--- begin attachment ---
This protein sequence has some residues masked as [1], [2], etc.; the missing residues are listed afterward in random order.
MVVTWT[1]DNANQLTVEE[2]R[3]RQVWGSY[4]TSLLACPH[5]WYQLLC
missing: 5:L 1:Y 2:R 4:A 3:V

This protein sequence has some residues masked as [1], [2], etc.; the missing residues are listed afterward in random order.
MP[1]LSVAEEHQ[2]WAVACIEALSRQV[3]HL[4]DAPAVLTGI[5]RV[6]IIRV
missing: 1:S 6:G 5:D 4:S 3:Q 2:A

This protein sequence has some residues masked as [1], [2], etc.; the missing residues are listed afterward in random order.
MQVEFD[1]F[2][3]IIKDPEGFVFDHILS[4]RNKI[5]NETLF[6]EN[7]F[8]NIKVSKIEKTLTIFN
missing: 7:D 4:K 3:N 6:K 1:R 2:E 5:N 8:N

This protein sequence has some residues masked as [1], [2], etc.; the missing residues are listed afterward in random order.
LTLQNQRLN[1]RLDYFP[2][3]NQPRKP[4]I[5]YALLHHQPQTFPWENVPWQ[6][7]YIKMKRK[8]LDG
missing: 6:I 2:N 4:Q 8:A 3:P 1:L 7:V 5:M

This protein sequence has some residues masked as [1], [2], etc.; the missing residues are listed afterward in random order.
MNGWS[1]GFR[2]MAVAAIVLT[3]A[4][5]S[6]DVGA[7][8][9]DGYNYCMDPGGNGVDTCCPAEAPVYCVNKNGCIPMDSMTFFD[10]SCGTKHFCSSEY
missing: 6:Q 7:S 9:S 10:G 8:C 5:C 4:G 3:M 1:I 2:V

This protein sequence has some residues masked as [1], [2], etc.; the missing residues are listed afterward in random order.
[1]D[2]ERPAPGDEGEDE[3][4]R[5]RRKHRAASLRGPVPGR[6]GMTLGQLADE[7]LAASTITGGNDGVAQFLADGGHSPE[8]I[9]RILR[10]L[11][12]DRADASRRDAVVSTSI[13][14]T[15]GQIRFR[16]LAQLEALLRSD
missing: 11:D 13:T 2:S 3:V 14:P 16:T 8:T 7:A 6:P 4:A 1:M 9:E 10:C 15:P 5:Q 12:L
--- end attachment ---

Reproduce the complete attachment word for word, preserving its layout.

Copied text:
This protein sequence has some residues masked as [1], [2], etc.; the missing residues are listed afterward in random order.
MVVTWT[1]DNANQLTVEE[2]R[3]RQVWGSY[4]TSLLACPH[5]WYQLLC
missing: 5:L 1:Y 2:R 4:A 3:V

This protein sequence has some residues masked as [1], [2], etc.; the missing residues are listed afterward in random order.
MP[1]LSVAEEHQ[2]WAVACIEALSRQV[3]HL[4]DAPAVLTGI[5]RV[6]IIRV
missing: 1:S 6:G 5:D 4:S 3:Q 2:A

This protein sequence has some residues masked as [1], [2], etc.; the missing residues are listed afterward in random order.
MQVEFD[1]F[2][3]IIKDPEGFVFDHILS[4]RNKI[5]NETLF[6]EN[7]F[8]NIKVSKIEKTLTIFN
missing: 7:D 4:K 3:N 6:K 1:R 2:E 5:N 8:N

This protein sequence has some residues masked as [1], [2], etc.; the missing residues are listed afterward in random order.
LTLQNQRLN[1]RLDYFP[2][3]NQPRKP[4]I[5]YALLHHQPQTFPWENVPWQ[6][7]YIKMKRK[8]LDG
missing: 6:I 2:N 4:Q 8:A 3:P 1:L 7:V 5:M

This protein sequence has some residues masked as [1], [2], etc.; the missing residues are listed afterward in random order.
MNGWS[1]GFR[2]MAVAAIVLT[3]A[4][5]S[6]DVGA[7][8][9]DGYNYCMDPGGNGVDTCCPAEAPVYCVNKNGCIPMDSMTFFD[10]SCGTKHFCSSEY
missing: 6:Q 7:S 9:S 10:G 8:C 5:C 4:G 3:M 1:I 2:V

This protein sequence has some residues masked as [1], [2], etc.; the missing residues are listed afterward in random order.
[1]D[2]ERPAPGDEGEDE[3][4]R[5]RRKHRAASLRGPVPGR[6]GMTLGQLADE[7]LAASTITGGNDGVAQFLADGGHSPE[8]I[9]RILR[10]L[11][12]DRADASRRDAVVSTSI[13][14]T[15]GQIRFR[16]LAQLEALLRSD
missing: 11:D 13:T 2:S 3:V 14:P 16:T 8:T 7:A 6:P 4:A 1:M 9:E 10:C 15:P 5:Q 12:L